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Connector Behavior

This document provides insights on how Conduit communicates with a connector.

Conduit Connector Protocol

Conduit expects all connectors to follow the Conduit Connector Protocol. The connector protocol is a set of protobuf files describing the interface between Conduit and the connector in the form of gRPC services. This approach allows connectors to be written in any language with support for gRPC.

The connector protocol splits the connector interface in 3 gRPC services - one for the source, another for the destination, and a third one for the connector specifications. A connector needs to implement the specifications and at least the source or destination.

Note that you don't need to use the connector protocol directly - we provide a Go connector SDK that hides the complexity of the protocol and simplifies the implementation of a connector.

Standalone vs built-in connectors

While the Conduit Connector Protocol decouples Conduit from its connectors by using gRPC, it also provides a thin Go layer that allows any Go connector to be compiled into the Conduit binary as a built-in connector. The following diagram shows how Conduit communicates with a standalone connector and a built-in connector.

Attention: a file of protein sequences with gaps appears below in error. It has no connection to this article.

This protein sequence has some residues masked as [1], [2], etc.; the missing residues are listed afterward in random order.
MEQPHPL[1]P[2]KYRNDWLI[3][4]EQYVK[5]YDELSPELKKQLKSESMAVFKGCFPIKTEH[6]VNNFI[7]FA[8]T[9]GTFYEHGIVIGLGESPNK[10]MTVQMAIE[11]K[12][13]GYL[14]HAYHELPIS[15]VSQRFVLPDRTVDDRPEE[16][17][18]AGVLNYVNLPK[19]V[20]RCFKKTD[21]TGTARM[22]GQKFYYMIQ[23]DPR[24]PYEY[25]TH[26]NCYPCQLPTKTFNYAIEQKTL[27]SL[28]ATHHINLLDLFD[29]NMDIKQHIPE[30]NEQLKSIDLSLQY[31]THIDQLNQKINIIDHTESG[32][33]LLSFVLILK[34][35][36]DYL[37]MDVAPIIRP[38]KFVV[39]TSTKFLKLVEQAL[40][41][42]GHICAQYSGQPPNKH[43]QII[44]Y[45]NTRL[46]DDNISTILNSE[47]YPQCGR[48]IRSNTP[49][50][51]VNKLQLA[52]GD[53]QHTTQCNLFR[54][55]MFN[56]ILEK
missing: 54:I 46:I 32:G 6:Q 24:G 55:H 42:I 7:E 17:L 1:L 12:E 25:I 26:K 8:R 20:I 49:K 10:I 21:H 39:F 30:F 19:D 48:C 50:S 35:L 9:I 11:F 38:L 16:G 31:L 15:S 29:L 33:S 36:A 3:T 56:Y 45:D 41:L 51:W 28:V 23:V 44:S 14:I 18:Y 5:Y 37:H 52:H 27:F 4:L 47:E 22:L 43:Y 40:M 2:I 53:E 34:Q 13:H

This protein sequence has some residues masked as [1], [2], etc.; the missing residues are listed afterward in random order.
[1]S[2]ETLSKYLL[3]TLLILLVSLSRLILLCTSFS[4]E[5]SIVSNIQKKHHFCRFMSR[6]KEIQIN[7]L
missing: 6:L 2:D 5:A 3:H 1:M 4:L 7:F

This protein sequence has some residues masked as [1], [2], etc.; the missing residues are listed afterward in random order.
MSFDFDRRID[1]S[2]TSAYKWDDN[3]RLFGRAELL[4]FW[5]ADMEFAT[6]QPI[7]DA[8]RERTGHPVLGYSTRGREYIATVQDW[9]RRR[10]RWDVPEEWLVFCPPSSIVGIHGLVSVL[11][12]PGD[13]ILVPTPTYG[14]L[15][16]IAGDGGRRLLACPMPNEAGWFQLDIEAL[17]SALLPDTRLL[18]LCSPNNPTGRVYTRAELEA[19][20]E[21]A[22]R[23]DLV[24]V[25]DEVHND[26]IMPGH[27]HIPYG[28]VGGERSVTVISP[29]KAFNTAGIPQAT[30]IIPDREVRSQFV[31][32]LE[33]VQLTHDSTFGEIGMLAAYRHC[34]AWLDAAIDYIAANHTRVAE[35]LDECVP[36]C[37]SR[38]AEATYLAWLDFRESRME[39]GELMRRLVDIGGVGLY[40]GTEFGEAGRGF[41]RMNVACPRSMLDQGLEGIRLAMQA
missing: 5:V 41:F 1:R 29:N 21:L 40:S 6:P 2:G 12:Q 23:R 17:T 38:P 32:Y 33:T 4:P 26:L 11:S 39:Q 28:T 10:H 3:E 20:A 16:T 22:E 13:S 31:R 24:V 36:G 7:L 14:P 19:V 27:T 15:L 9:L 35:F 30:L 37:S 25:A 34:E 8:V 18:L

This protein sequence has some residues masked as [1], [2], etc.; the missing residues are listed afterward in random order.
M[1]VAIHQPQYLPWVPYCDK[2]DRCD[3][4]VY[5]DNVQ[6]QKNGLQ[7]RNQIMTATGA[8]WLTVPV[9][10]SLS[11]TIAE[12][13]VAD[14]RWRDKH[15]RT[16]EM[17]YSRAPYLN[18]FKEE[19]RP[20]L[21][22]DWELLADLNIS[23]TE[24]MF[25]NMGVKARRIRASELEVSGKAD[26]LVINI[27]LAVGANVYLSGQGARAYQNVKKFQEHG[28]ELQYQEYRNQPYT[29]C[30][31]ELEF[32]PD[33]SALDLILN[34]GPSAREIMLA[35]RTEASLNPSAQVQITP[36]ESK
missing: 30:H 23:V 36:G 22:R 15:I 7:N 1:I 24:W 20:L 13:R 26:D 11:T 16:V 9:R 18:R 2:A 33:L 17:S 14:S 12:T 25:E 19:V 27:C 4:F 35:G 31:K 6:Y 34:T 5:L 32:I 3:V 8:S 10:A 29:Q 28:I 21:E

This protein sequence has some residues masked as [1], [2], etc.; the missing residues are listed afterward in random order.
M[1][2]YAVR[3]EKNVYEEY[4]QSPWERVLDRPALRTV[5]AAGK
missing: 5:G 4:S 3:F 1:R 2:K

Standalone vs built-in connectors

Standalone connectors are run as separate processes, separate from the Conduit process. They need to have an entrypoint (binary or script) which runs the connector and starts the gRPC server responsible for communicating with Conduit. A standalone connector process is started and stopped by Conduit on demand. One connector process will be started for every pipeline connector in Conduit.

Built-in connectors on the other hand are executed in the same process as Conduit and communicate with Conduit through Go channels instead of gRPC. Any connector written in Go can be compiled into the Conduit binary and used as a built-in connector.

Find out more about the Conduit connector plugin architecture.

Protocol gRPC Interface

The protocol interface is hosted on the Buf schema registry. Use it as a starting point when implementing a connector in a language other than Go.